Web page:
If they know the tradeoff and still choose blogging, then you have to decide if it's what you want or not -- it might open new doors for you and expose you to new things, but it also might just annoy you and leave you worn out at the end of the day/week. At that point, it's up to you to decide if you want to stay at the job or not.

Another approach, if they really want you to do it but you don't: you could just do it badly until they relent. Presumably they've hired you to be a programmer first and everything else second, and would rather keep the good programmer than lose you to another job over this.

My two cents.

Mike Kale
+4  A: 

Writing a technical blog does not mean that the content has to be in the same style as any popular non-tech blog on the internet. Focusing on the content rather than worrying too much about the style, at least at the start, might be a good idea.

It does not have to be funny or witty, as long as you are clearly explaining the topic. Not everyone will agree with me on this, but often I find a wikipedia article or a blog written in the same style more useful than a blog explaining the same things and trying to be funny at the same time (even if it does succeed in being funny).

+2  A: 

Aspergers is not the problem, because your audience might also include a number of aspergers people... the problem is, who is your audience, and what is the purpose of the blog?

Many of the most popular blogs are provocative. They come up with very simple statements that are obviously incorrect, but generate a lot of debate. You should ask your boss about the purpose of the blog, and the intended target audience. If the boss asks back, you can inform your boss that making your customers angry is the shortest path to a large audience...

Another solution can be, that you define the target audience that you communicate well to. If your boss wants to attract attention of nerds, an easy way to do that is to tell about company internal stuff, like how did you solve problem XYZ etc. Ask your boss, how you can easily determine, which of your company internal information, that you can reveal to the outside. Unfortunately, again, the most popular stuff will probably be "how your company failed in helping customers" and stuff like that.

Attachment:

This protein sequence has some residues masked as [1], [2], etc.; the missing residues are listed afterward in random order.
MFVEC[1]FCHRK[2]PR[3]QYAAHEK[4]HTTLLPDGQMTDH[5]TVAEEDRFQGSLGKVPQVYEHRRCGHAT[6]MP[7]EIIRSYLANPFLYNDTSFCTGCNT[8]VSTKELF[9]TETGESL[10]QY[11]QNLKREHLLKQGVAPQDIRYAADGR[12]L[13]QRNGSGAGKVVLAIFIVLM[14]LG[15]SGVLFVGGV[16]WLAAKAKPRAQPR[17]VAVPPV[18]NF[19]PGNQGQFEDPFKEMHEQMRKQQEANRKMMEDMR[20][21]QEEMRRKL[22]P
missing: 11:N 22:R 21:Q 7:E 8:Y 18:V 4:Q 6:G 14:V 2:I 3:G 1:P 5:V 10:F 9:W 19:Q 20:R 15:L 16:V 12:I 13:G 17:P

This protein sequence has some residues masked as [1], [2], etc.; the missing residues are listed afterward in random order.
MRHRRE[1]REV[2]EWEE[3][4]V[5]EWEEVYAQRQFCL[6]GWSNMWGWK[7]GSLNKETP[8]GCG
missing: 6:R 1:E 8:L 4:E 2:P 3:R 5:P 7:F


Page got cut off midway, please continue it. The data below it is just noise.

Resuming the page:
If your Boss says: You are so smart, you must know stuff that others want to read, the answer is simple: "Thanks, but if you want a blog about that kind of stuff, then I need 1-2 days off per week, and I will need a couple of months of practice before I get started." Added value usually comes at a cost, and you need to tell your boss, what the costs are.

All these suggestions share one thing: Your boss is probably not willing to pay the costs that make you able to write a good blog well. Use that in your advantage.

Lars D
+2  A: 

If they have asked you them I'm guessing someone in the companies management has seen what you have written in the past (code documentation ?) and liked it so they must think you are up to the job.

In my experience its best not to outright refuse to do something like this or bring up some kind of medical reason why you can't do it as you will come across as being negative. Try saying you will do it but that you have read there are many pitfalls in corporate blogging and/or don't want to accidentally give away any trade secrets. So ask if someone in the senior management of the company could check your posts before they go "live" it may also be worth asking if you can write the blog for a few weeks before the blog is made public. This way both you and the management get to see if you can do this job with no risk of embarrassment to you or the company.

I do agree with previous posters in that your question was so well written I suspect you may be underestimating your own abilities in this field.

Oh and if you can't think of anything to write about just look at other company blogs for posting ideas.

Good Luck.


+2  A: 

You know it's often the case that the most worthwhile things you've done in your life are the things that have been outside your comfort zone.

There can be no success without challenge.


Congratulations first and foremost - even though this is a daunting task it's not one they would have given you if they didn't think you were capable of it. Not an opportunity that comes to many technical people who do enjoy writing!